Some of the choices an artist makes earliest in a painting, may be the same choices they need to follow through with until the end. This seems particularly true when it comes to color and setting an overall tone to the piece. For no other reasons than the characters I drew seemed to have a particular vampish edginess about them, and because I was looking to buy a gazing ball for my front yard; I chose to go with a violet for the woman's dress. (laughing) Now, there. is a whimsical reasoning for having done something! But the ensuing subsequent choices are all based on solid design principles that will correspond to the violet selection. That begins with choosing a cooler gray for the man's jacket, a lilac shirt. and so on.
For the next step, I scumble in some light blue randomly here and there just so there are some pops of highlights in the background. I only blend in the harder lines of the light blue to soften the edges of the application. Next, I do the same thing with a dark blue. For a wet medium, you could work both the dark and light blue into the red violet with a wet into wet technique for the best blending of the splotches because thus far, we have stayed pretty much on one end of the color wheel for the background.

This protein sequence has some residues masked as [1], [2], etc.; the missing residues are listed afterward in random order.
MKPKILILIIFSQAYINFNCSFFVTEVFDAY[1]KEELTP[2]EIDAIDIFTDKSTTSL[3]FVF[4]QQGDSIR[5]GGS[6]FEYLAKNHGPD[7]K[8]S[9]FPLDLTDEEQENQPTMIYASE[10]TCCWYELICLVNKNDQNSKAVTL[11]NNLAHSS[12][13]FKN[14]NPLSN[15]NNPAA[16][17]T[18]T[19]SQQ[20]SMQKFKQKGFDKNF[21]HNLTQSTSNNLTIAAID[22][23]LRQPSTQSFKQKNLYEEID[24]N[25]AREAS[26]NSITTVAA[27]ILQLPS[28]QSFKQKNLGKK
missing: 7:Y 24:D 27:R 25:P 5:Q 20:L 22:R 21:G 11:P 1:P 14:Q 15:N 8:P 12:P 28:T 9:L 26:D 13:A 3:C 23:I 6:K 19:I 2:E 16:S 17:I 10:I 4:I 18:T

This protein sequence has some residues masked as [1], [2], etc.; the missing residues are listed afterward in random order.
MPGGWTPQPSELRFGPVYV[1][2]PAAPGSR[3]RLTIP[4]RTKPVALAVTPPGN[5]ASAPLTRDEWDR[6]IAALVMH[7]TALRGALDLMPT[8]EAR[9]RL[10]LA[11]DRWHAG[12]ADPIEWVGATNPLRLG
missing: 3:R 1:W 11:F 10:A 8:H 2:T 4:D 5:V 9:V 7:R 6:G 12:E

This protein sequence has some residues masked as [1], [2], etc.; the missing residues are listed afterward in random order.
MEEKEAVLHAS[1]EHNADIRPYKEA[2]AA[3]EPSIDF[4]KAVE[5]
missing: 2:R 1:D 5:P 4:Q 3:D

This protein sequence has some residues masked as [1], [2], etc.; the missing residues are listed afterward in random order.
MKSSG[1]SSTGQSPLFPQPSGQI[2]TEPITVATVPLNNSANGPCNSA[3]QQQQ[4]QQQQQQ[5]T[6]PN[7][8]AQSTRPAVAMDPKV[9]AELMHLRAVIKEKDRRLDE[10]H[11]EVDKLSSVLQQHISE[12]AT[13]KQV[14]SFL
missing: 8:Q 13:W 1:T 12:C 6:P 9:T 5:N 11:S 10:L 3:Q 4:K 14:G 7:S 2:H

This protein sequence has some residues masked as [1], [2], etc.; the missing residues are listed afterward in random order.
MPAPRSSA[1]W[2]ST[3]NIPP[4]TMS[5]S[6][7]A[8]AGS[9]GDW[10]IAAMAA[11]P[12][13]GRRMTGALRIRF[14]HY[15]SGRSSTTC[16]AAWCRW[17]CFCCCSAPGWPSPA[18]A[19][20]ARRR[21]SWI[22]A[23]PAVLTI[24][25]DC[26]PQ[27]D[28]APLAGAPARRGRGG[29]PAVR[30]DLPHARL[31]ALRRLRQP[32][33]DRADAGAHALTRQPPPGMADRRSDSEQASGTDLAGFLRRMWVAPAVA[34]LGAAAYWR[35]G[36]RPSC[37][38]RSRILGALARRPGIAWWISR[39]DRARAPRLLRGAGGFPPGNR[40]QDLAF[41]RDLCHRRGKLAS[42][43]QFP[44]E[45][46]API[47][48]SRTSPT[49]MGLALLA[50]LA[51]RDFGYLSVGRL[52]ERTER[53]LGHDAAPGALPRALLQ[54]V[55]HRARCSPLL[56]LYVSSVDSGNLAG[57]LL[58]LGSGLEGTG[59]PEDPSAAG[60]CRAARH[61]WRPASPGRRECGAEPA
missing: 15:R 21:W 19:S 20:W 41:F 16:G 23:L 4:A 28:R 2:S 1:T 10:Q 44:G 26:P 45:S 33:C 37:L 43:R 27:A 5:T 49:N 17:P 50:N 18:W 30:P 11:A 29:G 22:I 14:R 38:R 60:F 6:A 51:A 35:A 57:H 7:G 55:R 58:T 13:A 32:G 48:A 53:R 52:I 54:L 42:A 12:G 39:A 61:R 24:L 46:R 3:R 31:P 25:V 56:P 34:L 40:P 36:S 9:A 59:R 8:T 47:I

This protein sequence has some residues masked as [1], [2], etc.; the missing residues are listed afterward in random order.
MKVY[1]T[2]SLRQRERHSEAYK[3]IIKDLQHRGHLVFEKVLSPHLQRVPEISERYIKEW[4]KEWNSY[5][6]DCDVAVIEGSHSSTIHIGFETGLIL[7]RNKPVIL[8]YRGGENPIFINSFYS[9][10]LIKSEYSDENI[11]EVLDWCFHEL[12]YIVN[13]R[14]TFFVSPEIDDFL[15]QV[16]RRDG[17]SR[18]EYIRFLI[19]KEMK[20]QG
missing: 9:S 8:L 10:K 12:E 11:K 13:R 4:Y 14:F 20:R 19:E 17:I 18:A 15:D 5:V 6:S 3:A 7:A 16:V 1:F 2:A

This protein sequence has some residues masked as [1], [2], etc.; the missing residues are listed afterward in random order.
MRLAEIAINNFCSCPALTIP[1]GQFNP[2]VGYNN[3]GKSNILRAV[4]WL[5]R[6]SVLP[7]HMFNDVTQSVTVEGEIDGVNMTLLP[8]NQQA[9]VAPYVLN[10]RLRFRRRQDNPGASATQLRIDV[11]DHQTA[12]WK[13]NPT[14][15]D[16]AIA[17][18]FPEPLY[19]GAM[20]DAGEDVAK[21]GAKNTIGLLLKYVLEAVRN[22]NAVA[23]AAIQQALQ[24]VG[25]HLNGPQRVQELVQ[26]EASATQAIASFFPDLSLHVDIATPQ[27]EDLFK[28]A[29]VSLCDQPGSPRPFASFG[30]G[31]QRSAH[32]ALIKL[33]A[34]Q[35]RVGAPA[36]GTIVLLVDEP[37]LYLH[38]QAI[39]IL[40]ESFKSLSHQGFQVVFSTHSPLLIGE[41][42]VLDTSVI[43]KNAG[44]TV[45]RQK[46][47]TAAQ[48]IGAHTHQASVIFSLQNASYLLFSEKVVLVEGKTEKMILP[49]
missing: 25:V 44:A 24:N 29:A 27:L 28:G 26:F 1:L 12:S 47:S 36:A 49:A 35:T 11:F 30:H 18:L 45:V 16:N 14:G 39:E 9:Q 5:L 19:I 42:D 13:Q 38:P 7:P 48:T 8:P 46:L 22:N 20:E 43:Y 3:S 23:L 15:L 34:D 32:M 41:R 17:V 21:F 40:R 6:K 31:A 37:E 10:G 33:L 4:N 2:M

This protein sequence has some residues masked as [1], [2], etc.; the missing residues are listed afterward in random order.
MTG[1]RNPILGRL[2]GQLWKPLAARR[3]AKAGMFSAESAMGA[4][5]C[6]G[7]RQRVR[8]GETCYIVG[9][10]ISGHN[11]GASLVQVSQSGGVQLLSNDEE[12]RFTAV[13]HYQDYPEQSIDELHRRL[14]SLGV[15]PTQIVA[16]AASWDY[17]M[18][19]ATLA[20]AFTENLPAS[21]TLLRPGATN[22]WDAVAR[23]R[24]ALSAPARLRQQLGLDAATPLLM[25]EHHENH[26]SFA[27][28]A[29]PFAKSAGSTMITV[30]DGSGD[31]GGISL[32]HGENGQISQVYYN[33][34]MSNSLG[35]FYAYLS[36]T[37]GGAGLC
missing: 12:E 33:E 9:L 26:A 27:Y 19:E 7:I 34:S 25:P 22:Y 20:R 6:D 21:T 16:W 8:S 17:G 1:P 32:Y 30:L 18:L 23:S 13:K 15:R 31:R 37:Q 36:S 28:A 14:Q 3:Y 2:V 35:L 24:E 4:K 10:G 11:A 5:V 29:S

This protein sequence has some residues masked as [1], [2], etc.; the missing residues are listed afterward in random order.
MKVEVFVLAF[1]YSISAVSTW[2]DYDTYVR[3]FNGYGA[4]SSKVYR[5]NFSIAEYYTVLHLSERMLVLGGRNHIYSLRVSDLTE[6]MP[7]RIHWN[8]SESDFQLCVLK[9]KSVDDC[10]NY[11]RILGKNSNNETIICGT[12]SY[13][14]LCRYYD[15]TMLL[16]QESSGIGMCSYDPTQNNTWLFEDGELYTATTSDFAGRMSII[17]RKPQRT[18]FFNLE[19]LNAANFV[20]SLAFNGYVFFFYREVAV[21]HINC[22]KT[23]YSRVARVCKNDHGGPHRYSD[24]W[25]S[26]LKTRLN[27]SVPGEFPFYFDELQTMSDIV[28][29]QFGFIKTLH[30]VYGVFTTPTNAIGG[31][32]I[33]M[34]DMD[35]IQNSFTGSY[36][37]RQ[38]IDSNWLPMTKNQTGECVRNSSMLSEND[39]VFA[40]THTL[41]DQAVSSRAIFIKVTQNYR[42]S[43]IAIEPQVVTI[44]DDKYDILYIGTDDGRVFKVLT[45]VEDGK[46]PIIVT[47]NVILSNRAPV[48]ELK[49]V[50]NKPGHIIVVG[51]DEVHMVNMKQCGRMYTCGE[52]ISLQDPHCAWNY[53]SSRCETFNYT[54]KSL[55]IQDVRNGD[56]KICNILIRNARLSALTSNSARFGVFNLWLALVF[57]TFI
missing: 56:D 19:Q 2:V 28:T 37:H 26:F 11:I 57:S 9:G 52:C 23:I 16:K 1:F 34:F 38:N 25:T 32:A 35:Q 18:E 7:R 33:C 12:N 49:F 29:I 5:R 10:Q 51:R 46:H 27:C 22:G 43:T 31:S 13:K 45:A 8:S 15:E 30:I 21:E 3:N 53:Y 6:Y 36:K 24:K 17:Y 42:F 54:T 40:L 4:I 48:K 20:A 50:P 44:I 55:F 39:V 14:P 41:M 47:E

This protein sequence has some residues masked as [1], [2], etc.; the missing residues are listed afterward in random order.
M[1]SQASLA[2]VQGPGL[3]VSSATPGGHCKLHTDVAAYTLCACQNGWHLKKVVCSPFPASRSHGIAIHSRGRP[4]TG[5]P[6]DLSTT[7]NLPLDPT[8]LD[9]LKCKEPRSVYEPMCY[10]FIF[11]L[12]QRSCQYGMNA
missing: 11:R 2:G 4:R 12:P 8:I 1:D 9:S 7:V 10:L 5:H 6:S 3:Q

Now, if you are using a wet medium, because we are going across the color wheel, I would recommend your canvas be dry and the use of some mediums to float the color. For pastel, I use a light hand to scumble on a cheddar orange color: careful not to muddy up the background and keep the color from mixing with previous layers.
This piece is still not finished, and I have a way to go. I may post with some new faces before updating this one.
Until next time, take care!